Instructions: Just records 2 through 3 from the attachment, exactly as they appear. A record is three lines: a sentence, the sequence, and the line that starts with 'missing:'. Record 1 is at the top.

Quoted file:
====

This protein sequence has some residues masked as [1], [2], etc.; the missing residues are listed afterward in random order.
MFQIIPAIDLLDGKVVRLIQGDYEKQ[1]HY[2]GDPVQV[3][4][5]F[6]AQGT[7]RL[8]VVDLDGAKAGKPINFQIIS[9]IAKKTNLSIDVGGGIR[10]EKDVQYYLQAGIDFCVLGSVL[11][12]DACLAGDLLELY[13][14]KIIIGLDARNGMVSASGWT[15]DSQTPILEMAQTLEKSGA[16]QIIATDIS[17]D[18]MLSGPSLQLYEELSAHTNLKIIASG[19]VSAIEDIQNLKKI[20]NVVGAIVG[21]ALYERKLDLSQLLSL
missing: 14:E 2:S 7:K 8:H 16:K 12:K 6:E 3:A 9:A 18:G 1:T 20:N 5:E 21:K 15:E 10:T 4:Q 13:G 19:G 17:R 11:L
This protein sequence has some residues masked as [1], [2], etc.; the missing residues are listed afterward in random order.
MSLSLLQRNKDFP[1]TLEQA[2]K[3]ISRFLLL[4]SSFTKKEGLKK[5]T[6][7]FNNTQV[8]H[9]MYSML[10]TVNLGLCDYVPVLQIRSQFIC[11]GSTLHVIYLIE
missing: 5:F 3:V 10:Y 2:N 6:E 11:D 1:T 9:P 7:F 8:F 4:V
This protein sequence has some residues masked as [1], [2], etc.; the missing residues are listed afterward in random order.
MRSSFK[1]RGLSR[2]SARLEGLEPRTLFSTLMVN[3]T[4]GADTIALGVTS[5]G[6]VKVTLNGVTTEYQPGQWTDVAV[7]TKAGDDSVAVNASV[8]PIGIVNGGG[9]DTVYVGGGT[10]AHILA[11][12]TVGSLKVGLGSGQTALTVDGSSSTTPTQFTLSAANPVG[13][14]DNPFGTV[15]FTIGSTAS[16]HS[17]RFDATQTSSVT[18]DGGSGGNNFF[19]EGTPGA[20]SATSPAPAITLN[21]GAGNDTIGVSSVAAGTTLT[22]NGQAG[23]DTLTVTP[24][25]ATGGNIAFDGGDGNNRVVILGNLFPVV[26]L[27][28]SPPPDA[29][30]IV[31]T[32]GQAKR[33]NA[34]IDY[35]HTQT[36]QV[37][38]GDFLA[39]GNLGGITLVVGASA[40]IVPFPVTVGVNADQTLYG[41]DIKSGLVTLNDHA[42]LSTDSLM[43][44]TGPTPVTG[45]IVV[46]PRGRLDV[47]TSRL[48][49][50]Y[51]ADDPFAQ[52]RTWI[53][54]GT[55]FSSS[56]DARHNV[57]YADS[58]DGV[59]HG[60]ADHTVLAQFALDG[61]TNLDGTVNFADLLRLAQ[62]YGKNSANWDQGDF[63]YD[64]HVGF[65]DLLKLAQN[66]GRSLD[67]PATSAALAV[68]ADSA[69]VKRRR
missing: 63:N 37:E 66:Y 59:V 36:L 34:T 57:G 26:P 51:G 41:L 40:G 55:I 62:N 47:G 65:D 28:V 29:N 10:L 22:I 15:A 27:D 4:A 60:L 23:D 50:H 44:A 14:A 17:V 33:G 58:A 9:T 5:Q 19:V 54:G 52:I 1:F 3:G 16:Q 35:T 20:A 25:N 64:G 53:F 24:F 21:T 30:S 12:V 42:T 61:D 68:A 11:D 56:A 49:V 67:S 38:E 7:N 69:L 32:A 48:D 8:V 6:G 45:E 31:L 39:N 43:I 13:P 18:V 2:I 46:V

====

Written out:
This protein sequence has some residues masked as [1], [2], etc.; the missing residues are listed afterward in random order.
MSLSLLQRNKDFP[1]TLEQA[2]K[3]ISRFLLL[4]SSFTKKEGLKK[5]T[6][7]FNNTQV[8]H[9]MYSML[10]TVNLGLCDYVPVLQIRSQFIC[11]GSTLHVIYLIE
missing: 5:F 3:V 10:Y 2:N 6:E 11:D 1:T 9:P 7:F 8:F 4:V
This protein sequence has some residues masked as [1], [2], etc.; the missing residues are listed afterward in random order.
MRSSFK[1]RGLSR[2]SARLEGLEPRTLFSTLMVN[3]T[4]GADTIALGVTS[5]G[6]VKVTLNGVTTEYQPGQWTDVAV[7]TKAGDDSVAVNASV[8]PIGIVNGGG[9]DTVYVGGGT[10]AHILA[11][12]TVGSLKVGLGSGQTALTVDGSSSTTPTQFTLSAANPVG[13][14]DNPFGTV[15]FTIGSTAS[16]HS[17]RFDATQTSSVT[18]DGGSGGNNFF[19]EGTPGA[20]SATSPAPAITLN[21]GAGNDTIGVSSVAAGTTLT[22]NGQAG[23]DTLTVTP[24][25]ATGGNIAFDGGDGNNRVVILGNLFPVV[26]L[27][28]SPPPDA[29][30]IV[31]T[32]GQAKR[33]NA[34]IDY[35]HTQT[36]QV[37][38]GDFLA[39]GNLGGITLVVGASA[40]IVPFPVTVGVNADQTLYG[41]DIKSGLVTLNDHA[42]LSTDSLM[43][44]TGPTPVTG[45]IVV[46]PRGRLDV[47]TSRL[48][49][50]Y[51]ADDPFAQ[52]RTWI[53][54]GT[55]FSSS[56]DARHNV[57]YADS[58]DGV[59]HG[60]ADHTVLAQFALDG[61]TNLDGTVNFADLLRLAQ[62]YGKNSANWDQGDF[63]YD[64]HVGF[65]DLLKLAQN[66]GRSLD[67]PATSAALAV[68]ADSA[69]VKRRR
missing: 63:N 37:E 66:Y 59:V 36:L 34:T 57:G 26:P 51:G 41:L 40:G 55:I 62:N 47:G 65:D 28:V 29:N 10:L 22:I 15:A 27:D 4:A 60:L 23:D 50:H 44:A 14:A 17:V 33:G 58:A 9:T 5:Q 19:V 54:G 52:I 1:F 3:G 16:Q 35:T 20:A 25:N 64:G 53:F 24:F 21:T 30:S 12:V 42:T 61:D 68:A 11:D 56:A 49:V 67:S 38:E 7:N 69:L 32:A 48:D 8:V 6:G 45:E 31:L 39:N 43:I 13:P 18:V 2:I 46:V